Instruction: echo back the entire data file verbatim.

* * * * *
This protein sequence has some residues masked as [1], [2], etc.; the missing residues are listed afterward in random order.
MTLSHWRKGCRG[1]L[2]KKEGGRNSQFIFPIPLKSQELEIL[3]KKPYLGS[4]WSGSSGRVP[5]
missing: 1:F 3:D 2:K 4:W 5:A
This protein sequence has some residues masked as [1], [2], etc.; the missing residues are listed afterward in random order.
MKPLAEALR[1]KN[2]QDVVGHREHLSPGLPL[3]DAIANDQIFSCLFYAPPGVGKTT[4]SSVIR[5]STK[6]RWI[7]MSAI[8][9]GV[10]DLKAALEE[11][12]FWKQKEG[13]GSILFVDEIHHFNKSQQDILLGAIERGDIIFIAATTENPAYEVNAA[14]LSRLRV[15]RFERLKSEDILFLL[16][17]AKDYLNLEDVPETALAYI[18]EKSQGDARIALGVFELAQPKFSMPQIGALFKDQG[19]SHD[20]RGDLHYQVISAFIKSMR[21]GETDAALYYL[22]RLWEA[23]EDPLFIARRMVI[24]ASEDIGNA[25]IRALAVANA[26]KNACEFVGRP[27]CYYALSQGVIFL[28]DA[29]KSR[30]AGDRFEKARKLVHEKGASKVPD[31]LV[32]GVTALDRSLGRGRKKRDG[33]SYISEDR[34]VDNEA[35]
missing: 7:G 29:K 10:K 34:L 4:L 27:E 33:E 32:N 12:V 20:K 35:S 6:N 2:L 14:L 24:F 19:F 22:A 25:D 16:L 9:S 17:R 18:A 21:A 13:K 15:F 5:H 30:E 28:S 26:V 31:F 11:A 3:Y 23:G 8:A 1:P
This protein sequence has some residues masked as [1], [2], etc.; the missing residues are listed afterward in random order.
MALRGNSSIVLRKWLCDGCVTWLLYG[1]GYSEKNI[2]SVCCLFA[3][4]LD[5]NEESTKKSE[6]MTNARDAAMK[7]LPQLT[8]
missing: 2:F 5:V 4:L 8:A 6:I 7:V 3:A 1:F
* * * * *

This protein sequence has some residues masked as [1], [2], etc.; the missing residues are listed afterward in random order.
MTLSHWRKGCRG[1]L[2]KKEGGRNSQFIFPIPLKSQELEIL[3]KKPYLGS[4]WSGSSGRVP[5]
missing: 1:F 3:D 2:K 4:W 5:A
This protein sequence has some residues masked as [1], [2], etc.; the missing residues are listed afterward in random order.
MKPLAEALR[1]KN[2]QDVVGHREHLSPGLPL[3]DAIANDQIFSCLFYAPPGVGKTT[4]SSVIR[5]STK[6]RWI[7]MSAI[8][9]GV[10]DLKAALEE[11][12]FWKQKEG[13]GSILFVDEIHHFNKSQQDILLGAIERGDIIFIAATTENPAYEVNAA[14]LSRLRV[15]RFERLKSEDILFLL[16][17]AKDYLNLEDVPETALAYI[18]EKSQGDARIALGVFELAQPKFSMPQIGALFKDQG[19]SHD[20]RGDLHYQVISAFIKSMR[21]GETDAALYYL[22]RLWEA[23]EDPLFIARRMVI[24]ASEDIGNA[25]IRALAVANA[26]KNACEFVGRP[27]CYYALSQGVIFL[28]DA[29]KSR[30]AGDRFEKARKLVHEKGASKVPD[31]LV[32]GVTALDRSLGRGRKKRDG[33]SYISEDR[34]VDNEA[35]
missing: 7:G 29:K 10:K 34:L 4:L 27:E 33:E 32:N 12:V 20:K 35:S 6:N 2:L 14:L 24:F 19:F 22:A 25:D 16:L 9:S 17:R 18:A 21:A 13:K 15:F 5:H 30:E 28:S 26:V 31:F 11:A 3:Y 23:G 8:A 1:P
This protein sequence has some residues masked as [1], [2], etc.; the missing residues are listed afterward in random order.
MALRGNSSIVLRKWLCDGCVTWLLYG[1]GYSEKNI[2]SVCCLFA[3][4]LD[5]NEESTKKSE[6]MTNARDAAMK[7]LPQLT[8]
missing: 2:F 5:V 4:L 8:A 6:I 7:V 3:A 1:F